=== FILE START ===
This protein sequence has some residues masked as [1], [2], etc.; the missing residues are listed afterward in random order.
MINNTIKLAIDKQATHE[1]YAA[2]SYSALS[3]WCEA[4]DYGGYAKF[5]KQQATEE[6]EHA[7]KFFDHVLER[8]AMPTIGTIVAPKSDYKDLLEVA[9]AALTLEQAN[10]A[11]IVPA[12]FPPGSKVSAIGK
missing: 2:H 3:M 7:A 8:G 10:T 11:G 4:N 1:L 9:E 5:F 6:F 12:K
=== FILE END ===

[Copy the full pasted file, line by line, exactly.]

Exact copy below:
This protein sequence has some residues masked as [1], [2], etc.; the missing residues are listed afterward in random order.
MINNTIKLAIDKQATHE[1]YAA[2]SYSALS[3]WCEA[4]DYGGYAKF[5]KQQATEE[6]EHA[7]KFFDHVLER[8]AMPTIGTIVAPKSDYKDLLEVA[9]AALTLEQAN[10]A[11]IVPA[12]FPPGSKVSAIGK
missing: 2:H 3:M 7:A 8:G 10:T 11:G 4:N 1:L 9:E 5:F 6:F 12:K